Find out how crowdfunding works, some of the benefits and risks, and our view on this type of investment opportunity.
Crowdfunding is one way that individuals, charities and businesses (including start-ups) can raise money from the public to support a project, campaign or person.
There are several types of crowdfunding that are regulated in different ways.
- loan-based crowdfunding: also known as ‘peer-to-peer lending’, consumers lend money to businesses in return for interest payments and a repayment of capital over time
- investment-based crowdfunding: consumers invest directly or indirectly in businesses by buying investments such as shares or debentures, which act like bonds
These are regulated activities under the Financial Services and Markets Act 2000.
We also regulate payment services provided in connection with:
- donation-based crowdfunding: consumers give money to enterprises or organisations they want to support
- pre-payment or rewards-based crowdfunding: consumers give money in return for a reward, service or product (such as concert tickets, an innovative product, or a computer game)
How crowdfunding works
Crowdfunding usually takes place on a website platform that allows businesses or individuals to raise money, and investors to provide that money.
The business or individual often explains their project in a pitch to attract loans or investment from as many people as possible.
Benefits of crowdfunding
Crowdfunding can be a useful way for organisations or individuals to access finance that banks or other lenders are not prepared to offer, or only offer at a high cost.
Consumers may also find it rewarding to be involved in a business or project as it develops, or to support a local initiative or other individuals.
Crowdfunding platforms may offer higher returns than those available from other financial products, however there are usually greater risks.
Risks of crowdfunding
Different platforms and loans carry different levels of risk. Find out more information about high risk investments and the important questions to ask yourself before you invest.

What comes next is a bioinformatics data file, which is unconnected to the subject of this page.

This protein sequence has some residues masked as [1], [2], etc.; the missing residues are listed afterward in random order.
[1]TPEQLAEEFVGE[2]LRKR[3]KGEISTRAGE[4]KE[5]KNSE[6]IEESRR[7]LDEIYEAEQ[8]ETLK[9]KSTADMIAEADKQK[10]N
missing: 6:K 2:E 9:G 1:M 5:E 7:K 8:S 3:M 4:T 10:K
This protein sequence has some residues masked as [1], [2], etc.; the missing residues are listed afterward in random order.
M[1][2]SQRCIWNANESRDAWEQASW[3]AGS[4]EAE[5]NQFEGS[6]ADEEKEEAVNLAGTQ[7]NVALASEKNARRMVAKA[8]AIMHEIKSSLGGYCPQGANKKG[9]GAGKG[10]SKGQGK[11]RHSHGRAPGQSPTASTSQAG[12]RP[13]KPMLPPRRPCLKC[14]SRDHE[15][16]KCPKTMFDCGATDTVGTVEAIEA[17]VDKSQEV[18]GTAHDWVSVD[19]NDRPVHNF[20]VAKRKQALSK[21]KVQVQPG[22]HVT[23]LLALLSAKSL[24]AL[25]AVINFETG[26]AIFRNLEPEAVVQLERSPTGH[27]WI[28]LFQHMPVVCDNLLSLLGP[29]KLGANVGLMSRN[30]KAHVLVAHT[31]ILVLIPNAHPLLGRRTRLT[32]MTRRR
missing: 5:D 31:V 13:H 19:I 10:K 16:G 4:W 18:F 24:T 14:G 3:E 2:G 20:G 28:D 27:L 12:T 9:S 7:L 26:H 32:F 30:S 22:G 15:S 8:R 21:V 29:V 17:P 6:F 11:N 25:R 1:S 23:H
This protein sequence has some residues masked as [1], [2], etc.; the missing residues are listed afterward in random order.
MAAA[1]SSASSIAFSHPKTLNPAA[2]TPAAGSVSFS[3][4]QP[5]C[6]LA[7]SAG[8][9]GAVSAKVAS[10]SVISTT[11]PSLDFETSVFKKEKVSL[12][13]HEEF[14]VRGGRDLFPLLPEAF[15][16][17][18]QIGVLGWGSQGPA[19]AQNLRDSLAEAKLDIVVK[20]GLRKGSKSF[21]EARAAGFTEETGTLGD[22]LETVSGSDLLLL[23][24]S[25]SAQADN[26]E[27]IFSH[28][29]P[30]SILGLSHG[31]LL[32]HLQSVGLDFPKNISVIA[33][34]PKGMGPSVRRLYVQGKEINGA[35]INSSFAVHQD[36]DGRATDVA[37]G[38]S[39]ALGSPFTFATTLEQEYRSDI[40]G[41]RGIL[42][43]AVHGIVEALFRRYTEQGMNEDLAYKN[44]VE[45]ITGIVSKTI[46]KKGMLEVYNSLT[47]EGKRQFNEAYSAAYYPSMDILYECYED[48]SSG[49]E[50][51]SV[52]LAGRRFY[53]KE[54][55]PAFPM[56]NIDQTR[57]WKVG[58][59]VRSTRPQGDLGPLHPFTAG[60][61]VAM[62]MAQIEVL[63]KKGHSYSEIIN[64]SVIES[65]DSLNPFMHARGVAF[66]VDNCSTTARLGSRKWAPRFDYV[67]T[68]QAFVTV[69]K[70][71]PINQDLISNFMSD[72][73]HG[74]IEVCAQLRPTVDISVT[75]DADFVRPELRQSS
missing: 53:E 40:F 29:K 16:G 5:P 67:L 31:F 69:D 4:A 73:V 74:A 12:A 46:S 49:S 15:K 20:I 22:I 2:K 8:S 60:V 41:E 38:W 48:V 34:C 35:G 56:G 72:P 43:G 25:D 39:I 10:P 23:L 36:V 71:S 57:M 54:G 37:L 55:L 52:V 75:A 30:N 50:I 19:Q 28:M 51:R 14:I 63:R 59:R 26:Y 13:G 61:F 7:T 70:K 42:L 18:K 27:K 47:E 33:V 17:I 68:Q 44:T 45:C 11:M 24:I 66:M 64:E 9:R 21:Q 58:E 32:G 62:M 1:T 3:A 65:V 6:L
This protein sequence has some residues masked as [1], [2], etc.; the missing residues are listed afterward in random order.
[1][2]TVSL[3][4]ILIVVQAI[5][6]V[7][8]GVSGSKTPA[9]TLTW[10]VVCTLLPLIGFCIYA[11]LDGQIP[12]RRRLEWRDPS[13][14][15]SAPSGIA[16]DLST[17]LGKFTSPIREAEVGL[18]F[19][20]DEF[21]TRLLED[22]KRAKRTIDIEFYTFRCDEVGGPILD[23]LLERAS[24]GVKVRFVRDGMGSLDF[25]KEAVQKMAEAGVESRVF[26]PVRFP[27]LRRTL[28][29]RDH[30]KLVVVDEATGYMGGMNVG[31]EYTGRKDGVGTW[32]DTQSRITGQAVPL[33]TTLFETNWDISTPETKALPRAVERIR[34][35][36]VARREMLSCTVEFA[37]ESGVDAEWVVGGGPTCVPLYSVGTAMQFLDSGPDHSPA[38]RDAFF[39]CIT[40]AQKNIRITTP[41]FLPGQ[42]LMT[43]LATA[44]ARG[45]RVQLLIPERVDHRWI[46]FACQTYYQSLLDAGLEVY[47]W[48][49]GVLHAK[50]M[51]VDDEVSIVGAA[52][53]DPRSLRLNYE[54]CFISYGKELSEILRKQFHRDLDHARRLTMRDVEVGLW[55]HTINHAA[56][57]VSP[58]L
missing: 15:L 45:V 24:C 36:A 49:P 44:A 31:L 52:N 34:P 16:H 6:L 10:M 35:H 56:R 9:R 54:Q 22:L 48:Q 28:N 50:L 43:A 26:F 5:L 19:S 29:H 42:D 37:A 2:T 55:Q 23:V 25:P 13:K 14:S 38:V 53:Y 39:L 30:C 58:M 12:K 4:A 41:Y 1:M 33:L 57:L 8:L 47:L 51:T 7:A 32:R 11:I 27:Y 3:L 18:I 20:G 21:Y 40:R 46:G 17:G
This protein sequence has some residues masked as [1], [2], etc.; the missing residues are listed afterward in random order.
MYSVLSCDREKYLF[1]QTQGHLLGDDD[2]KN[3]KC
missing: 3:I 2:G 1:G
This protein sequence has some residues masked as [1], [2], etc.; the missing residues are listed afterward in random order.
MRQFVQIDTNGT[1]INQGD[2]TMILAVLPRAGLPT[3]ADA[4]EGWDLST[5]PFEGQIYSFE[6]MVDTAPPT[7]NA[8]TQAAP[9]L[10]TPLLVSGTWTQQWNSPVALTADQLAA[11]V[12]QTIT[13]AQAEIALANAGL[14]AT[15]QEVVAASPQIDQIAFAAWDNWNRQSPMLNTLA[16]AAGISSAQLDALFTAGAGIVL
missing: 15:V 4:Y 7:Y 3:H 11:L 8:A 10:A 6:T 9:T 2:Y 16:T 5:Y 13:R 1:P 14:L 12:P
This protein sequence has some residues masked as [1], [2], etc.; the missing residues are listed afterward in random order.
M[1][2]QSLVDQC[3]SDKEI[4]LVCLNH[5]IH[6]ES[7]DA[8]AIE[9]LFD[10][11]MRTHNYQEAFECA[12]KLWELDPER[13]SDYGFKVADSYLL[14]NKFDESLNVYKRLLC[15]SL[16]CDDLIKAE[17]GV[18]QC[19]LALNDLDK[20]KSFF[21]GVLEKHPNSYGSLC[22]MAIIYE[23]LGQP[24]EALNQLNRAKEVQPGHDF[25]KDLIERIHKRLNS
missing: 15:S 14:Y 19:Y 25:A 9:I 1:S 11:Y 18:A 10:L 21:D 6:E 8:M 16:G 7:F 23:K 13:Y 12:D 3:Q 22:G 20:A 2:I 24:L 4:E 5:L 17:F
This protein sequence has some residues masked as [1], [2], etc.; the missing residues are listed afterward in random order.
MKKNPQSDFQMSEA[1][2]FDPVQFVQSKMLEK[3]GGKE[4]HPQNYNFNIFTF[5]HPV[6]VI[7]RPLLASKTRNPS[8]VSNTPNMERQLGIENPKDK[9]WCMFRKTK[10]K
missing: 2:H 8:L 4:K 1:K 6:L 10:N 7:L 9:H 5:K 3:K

Consumers who invest via loan-based crowdfunding platforms need to be aware that:
- you won’t have access to the Financial Services Compensation Scheme (FSCS)
- although some platforms have a way of cashing in your investment (a secondary market), you may not always be able to cash it in quickly or for as much money as you paid - you may get back less than what you put in
- it is higher risk than holding money in a savings account
- you may lose some or all of the money that you invest
Due to the potential for losses, we regard investment-based crowdfunding as a high-risk investment activity.
As well as the risks associated with loan-based crowdfunding, for investment-based crowdfunding it is very likely that you will lose all your money.
- Most investments are in shares or debt securities in start-up companies and will often result in a 100% loss of capital as most start-up businesses fail.
- You will not be repaid and/or dividends will not be paid if the company you invest in fails or there is a fraud.
- If you hold shares in a business or project, it is unlikely that income in the form of dividends will be paid. The value of your investment may be diluted if more shares are issued, and this is likely as many start-up businesses undergo multiple rounds of funding.
- You should be prepared to wait for a return on your investment, as even successful start-up businesses tend to take time to generate income.
- If firms do handle clients’ money without our permission or authorisation, there will be no protection for investors in place. This is a particular risk if a platform fails and becomes insolvent.
- Most platforms do not have a way you can cash in your investment (a secondary market).
For debt security crowdfunding, it is likely that you will lose some or all your money. Most debt securities on offer are issued by start-up companies and can result in capital loss if the businesses fail.
- Your money will not be repaid and/or expected coupon payments will not be paid if the company you invest in fails or there is fraud.
- The company can become more likely to fail over time, increasing the risk of the investment.
- If firms do handle clients’ money without our permission or authorisation, there won’t be protection for investors. This is a particular risk if a platform fails and becomes insolvent.
- Securities offered on such platforms are not usually traded on a secondary market and most are not transferable. This means you may be unable to cash in your investment. You should be prepared to hold any securities you buy until maturity.
How to protect yourself
Before investing, make sure you understand:
- what due diligence has been performed (the checks made on the business or person looking for funding)
- the level of risk (and that you’re happy with this level of risk)
- the value for money offered by an investment (after charges, taxes and allowance for defaults)
You should only invest money you can afford to lose.
Our view on crowdfunding
We believe that consumers looking to invest in crowdfunding offers should take care.
Given the typical risks involved, under our regulations, firms are only allowed to promote crowdfunding offers to certain investors. These include experienced or sophisticated investors, or ordinary investors who confirm that they will not invest more than 10% of their net investable assets.
Find out more about our crowdfunding policy, and how you can protect yourself, in our policy statements on crowdfunding: